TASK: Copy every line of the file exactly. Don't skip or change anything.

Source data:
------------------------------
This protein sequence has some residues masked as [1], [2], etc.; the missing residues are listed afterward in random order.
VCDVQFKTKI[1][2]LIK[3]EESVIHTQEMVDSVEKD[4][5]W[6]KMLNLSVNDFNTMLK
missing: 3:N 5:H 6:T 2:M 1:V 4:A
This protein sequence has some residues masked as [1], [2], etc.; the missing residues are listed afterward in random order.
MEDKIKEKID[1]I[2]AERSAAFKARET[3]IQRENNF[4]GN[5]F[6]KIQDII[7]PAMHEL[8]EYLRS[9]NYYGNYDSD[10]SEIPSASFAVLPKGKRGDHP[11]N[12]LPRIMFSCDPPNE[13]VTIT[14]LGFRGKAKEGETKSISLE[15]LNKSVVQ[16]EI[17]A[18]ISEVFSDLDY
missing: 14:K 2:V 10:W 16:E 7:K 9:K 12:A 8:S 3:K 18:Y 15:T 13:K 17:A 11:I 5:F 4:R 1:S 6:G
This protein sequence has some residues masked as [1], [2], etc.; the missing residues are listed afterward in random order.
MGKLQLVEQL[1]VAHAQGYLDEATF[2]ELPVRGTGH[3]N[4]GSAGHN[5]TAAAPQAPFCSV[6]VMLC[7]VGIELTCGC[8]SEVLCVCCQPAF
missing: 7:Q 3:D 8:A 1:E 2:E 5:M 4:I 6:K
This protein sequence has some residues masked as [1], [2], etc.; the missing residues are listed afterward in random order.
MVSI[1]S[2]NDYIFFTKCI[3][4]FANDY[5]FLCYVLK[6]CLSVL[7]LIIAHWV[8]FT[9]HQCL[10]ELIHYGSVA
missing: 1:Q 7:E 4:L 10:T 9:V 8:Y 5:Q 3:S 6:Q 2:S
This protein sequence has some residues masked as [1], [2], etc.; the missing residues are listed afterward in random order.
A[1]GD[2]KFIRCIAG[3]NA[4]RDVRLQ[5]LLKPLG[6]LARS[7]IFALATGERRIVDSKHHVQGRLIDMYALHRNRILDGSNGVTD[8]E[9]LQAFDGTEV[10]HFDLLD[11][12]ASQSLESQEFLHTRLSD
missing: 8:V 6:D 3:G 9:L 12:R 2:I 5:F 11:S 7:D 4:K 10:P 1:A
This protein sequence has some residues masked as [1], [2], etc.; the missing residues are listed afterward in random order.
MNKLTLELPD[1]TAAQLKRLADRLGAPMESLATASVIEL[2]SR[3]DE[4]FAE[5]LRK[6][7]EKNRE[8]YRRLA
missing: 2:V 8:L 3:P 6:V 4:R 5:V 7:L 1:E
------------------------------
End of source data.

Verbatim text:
This protein sequence has some residues masked as [1], [2], etc.; the missing residues are listed afterward in random order.
VCDVQFKTKI[1][2]LIK[3]EESVIHTQEMVDSVEKD[4][5]W[6]KMLNLSVNDFNTMLK
missing: 3:N 5:H 6:T 2:M 1:V 4:A
This protein sequence has some residues masked as [1], [2], etc.; the missing residues are listed afterward in random order.
MEDKIKEKID[1]I[2]AERSAAFKARET[3]IQRENNF[4]GN[5]F[6]KIQDII[7]PAMHEL[8]EYLRS[9]NYYGNYDSD[10]SEIPSASFAVLPKGKRGDHP[11]N[12]LPRIMFSCDPPNE[13]VTIT[14]LGFRGKAKEGETKSISLE[15]LNKSVVQ[16]EI[17]A[18]ISEVFSDLDY
missing: 14:K 2:V 10:W 16:E 7:K 9:K 12:A 8:S 3:K 18:Y 15:T 13:K 17:A 11:I 5:F 4:R 1:S 6:G
This protein sequence has some residues masked as [1], [2], etc.; the missing residues are listed afterward in random order.
MGKLQLVEQL[1]VAHAQGYLDEATF[2]ELPVRGTGH[3]N[4]GSAGHN[5]TAAAPQAPFCSV[6]VMLC[7]VGIELTCGC[8]SEVLCVCCQPAF
missing: 7:Q 3:D 8:A 1:E 2:E 5:M 4:I 6:K
This protein sequence has some residues masked as [1], [2], etc.; the missing residues are listed afterward in random order.
MVSI[1]S[2]NDYIFFTKCI[3][4]FANDY[5]FLCYVLK[6]CLSVL[7]LIIAHWV[8]FT[9]HQCL[10]ELIHYGSVA
missing: 1:Q 7:E 4:L 10:T 9:V 8:Y 5:Q 3:S 6:Q 2:S
This protein sequence has some residues masked as [1], [2], etc.; the missing residues are listed afterward in random order.
A[1]GD[2]KFIRCIAG[3]NA[4]RDVRLQ[5]LLKPLG[6]LARS[7]IFALATGERRIVDSKHHVQGRLIDMYALHRNRILDGSNGVTD[8]E[9]LQAFDGTEV[10]HFDLLD[11][12]ASQSLESQEFLHTRLSD
missing: 8:V 6:D 3:G 9:L 12:R 2:I 5:F 11:S 7:D 4:K 10:P 1:A
This protein sequence has some residues masked as [1], [2], etc.; the missing residues are listed afterward in random order.
MNKLTLELPD[1]TAAQLKRLADRLGAPMESLATASVIEL[2]SR[3]DE[4]FAE[5]LRK[6][7]EKNRE[8]YRRLA
missing: 2:V 8:L 3:P 6:V 4:R 5:V 7:L 1:E